The sun and the moon

by Fred Ross Last updated: January 3, 2012

I once saw the sun in the moon in the sky, with the moon's dark side shadowed just so. The way they lay, though I couldn't perceive the distances involved, I could grasp the shape of the triangle of sun, moon, and earth.

The distance from earth to sun is roughly 1 AU. From the Earth to the moon is about 2.5 × 10-3 AU. How often do you deal with an aspect ratio of three orders of magnitude in your life?

The tallest building in the world, the Burj Khalifa in Dubai, is 828m. What is the smallest object you can see if you have the entirety of the tower in view? The vertical field of view of the human eye is about 0.75π radians. 10-4π radians. If we had the entire Burj Khalifa in view, the smallest object we could see next to it is theoretically 10cm, but to get any effect we would have to perceive it as an object, not a speck, so it would actually have to be several meters in size. That's at most two orders of magnitude.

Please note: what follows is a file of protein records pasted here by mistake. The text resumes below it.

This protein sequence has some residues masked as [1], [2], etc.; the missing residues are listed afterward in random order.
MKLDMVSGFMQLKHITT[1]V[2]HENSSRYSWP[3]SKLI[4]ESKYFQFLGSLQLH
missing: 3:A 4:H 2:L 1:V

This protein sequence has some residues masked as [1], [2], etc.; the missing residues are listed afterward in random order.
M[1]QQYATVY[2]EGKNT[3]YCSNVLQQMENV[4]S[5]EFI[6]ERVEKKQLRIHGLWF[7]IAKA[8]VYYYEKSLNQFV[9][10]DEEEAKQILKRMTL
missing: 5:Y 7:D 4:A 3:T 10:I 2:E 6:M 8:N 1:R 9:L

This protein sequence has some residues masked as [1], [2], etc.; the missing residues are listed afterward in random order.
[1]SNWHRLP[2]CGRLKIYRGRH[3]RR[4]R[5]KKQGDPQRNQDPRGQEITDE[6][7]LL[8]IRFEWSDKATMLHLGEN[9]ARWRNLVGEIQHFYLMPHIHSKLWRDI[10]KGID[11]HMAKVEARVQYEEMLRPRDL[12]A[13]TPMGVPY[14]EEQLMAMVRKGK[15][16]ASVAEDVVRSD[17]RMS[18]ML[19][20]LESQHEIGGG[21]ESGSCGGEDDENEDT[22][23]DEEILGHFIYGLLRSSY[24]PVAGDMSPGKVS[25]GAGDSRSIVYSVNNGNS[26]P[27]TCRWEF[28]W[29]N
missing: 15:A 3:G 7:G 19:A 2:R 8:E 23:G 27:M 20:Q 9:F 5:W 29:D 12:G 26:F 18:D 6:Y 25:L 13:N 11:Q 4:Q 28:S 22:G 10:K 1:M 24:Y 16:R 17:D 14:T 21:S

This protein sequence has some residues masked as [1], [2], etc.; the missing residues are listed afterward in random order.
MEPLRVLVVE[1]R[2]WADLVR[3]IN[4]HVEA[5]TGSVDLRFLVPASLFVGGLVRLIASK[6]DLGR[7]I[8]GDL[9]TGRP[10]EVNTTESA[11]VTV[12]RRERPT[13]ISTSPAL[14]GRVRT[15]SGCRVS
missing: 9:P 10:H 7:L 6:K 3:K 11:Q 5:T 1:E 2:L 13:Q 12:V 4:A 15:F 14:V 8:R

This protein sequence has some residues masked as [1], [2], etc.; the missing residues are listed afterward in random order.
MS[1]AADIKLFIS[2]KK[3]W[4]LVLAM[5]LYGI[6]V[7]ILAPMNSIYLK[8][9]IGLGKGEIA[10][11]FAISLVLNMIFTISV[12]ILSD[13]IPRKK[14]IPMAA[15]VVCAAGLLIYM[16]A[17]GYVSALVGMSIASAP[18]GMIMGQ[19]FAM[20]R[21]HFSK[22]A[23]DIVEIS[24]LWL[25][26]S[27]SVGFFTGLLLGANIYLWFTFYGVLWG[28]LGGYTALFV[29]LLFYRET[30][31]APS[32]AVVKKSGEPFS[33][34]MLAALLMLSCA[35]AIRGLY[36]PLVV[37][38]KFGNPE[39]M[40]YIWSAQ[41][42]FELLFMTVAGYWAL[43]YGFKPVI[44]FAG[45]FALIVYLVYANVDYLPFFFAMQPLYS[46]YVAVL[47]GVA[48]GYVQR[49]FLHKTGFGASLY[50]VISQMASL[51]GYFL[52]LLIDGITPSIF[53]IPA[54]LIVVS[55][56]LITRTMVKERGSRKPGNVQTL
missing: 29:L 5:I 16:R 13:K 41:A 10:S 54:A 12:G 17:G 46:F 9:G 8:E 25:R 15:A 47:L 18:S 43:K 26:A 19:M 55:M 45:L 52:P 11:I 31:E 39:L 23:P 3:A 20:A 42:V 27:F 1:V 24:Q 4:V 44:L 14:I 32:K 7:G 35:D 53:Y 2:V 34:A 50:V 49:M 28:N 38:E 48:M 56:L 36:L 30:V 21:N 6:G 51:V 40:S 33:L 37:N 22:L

The great cathedrals, the Grand Canyon, the pyramids, don't offer anything like two orders of magnitude of visible difference. You cannot draw a triangle with an aspect ratio of 1000 on a piece of normal paper with a pencil that you don't perceive as a sloppy line. A4 paper is 210 x 297 mm, standard pencil leads are 0.7mm in diameter. The width of the a triangle 297mm long with the same aspect ratio as the sun, moon, earth triangle I saw would be 0.7mm.

We live in a world of very limited aspect ratio. What happens when we are suddenly faced with something as far beyond our experience as the Burj Khalifa is beyond a house in the suburb?